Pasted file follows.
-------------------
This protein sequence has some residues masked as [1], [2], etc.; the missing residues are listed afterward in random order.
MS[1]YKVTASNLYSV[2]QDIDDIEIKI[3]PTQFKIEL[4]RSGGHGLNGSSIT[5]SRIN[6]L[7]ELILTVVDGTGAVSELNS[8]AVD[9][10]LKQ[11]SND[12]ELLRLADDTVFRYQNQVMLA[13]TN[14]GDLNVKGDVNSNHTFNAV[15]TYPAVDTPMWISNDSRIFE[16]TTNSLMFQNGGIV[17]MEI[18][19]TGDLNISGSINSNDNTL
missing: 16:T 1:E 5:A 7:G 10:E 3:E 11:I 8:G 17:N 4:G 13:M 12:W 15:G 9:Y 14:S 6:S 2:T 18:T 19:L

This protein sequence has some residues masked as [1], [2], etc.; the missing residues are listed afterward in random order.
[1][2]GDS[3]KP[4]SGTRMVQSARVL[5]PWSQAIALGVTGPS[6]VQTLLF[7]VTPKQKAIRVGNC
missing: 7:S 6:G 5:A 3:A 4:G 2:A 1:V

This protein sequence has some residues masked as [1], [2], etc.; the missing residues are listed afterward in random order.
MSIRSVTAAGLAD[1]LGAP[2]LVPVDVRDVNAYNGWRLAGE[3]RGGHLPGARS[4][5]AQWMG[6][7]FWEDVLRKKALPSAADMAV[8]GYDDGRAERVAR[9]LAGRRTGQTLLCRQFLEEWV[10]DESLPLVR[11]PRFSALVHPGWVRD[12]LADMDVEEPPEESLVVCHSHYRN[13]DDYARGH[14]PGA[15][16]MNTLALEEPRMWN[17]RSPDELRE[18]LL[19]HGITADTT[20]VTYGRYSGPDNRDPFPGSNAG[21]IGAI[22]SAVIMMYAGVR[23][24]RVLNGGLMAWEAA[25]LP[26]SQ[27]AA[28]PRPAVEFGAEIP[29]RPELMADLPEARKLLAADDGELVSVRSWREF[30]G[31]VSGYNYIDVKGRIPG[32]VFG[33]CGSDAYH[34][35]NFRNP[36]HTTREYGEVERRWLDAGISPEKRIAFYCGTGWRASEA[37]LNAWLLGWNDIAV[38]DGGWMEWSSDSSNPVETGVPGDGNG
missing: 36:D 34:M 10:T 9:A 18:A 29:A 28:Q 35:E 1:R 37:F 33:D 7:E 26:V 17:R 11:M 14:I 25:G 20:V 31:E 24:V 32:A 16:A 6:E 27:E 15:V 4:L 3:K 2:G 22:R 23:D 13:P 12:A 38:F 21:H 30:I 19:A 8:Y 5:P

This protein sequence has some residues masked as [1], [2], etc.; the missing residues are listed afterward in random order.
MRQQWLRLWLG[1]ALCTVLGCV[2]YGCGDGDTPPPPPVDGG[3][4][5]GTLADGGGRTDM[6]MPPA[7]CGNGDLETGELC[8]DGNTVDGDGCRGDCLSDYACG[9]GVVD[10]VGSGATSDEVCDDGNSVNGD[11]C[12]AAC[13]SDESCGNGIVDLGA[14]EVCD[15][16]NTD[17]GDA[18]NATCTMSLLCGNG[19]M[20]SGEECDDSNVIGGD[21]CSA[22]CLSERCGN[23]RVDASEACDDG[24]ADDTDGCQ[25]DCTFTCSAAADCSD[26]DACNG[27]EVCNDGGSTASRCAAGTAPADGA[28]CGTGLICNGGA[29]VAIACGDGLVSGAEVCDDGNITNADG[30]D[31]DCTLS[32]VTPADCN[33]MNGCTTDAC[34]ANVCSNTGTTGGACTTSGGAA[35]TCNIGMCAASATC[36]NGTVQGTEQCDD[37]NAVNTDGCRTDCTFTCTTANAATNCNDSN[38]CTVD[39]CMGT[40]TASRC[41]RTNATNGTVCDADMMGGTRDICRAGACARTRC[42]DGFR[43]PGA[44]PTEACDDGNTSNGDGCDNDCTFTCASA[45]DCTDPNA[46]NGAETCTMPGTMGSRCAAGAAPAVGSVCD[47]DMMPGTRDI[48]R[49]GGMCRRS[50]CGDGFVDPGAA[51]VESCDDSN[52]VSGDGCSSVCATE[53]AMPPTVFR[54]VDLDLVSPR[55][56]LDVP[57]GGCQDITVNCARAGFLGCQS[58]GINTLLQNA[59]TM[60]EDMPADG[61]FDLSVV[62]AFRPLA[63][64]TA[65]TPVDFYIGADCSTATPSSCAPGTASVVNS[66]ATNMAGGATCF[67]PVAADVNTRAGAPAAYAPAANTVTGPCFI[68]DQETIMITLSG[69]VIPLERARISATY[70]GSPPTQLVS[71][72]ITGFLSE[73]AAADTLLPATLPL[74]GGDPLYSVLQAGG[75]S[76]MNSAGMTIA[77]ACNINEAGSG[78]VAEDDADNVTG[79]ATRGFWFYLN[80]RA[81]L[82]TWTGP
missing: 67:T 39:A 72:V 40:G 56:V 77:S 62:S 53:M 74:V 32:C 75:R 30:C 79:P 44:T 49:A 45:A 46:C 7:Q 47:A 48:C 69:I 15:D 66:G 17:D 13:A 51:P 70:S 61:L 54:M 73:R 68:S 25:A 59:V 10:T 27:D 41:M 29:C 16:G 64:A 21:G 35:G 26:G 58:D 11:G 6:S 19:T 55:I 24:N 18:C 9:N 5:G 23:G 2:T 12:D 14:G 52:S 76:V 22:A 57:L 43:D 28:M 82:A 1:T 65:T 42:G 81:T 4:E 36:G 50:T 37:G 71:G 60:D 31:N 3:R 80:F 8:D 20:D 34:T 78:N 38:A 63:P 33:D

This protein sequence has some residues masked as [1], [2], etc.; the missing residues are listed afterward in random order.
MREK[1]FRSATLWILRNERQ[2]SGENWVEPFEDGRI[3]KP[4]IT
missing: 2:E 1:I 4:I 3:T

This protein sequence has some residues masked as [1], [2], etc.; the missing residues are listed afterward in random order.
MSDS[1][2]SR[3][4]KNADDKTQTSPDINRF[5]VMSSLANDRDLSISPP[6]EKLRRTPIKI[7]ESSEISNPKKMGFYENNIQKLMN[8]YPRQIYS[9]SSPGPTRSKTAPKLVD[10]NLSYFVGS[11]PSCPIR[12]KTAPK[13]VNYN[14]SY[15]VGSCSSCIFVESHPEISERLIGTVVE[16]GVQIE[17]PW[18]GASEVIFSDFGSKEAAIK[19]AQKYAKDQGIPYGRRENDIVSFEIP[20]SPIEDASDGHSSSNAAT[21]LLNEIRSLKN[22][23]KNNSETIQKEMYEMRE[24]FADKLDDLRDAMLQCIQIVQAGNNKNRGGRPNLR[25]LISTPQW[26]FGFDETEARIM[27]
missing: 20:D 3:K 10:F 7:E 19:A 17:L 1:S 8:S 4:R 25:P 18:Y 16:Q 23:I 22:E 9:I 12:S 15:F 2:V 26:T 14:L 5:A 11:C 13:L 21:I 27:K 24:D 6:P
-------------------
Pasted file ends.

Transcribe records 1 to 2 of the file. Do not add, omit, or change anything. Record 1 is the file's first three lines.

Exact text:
This protein sequence has some residues masked as [1], [2], etc.; the missing residues are listed afterward in random order.
MS[1]YKVTASNLYSV[2]QDIDDIEIKI[3]PTQFKIEL[4]RSGGHGLNGSSIT[5]SRIN[6]L[7]ELILTVVDGTGAVSELNS[8]AVD[9][10]LKQ[11]SND[12]ELLRLADDTVFRYQNQVMLA[13]TN[14]GDLNVKGDVNSNHTFNAV[15]TYPAVDTPMWISNDSRIFE[16]TTNSLMFQNGGIV[17]MEI[18][19]TGDLNISGSINSNDNTL
missing: 16:T 1:E 5:A 7:G 10:E 3:E 11:I 8:G 17:N 4:G 13:M 12:W 15:G 9:Y 14:S 6:S 2:T 18:T 19:L

This protein sequence has some residues masked as [1], [2], etc.; the missing residues are listed afterward in random order.
[1][2]GDS[3]KP[4]SGTRMVQSARVL[5]PWSQAIALGVTGPS[6]VQTLLF[7]VTPKQKAIRVGNC
missing: 7:S 6:G 5:A 3:A 4:G 2:A 1:V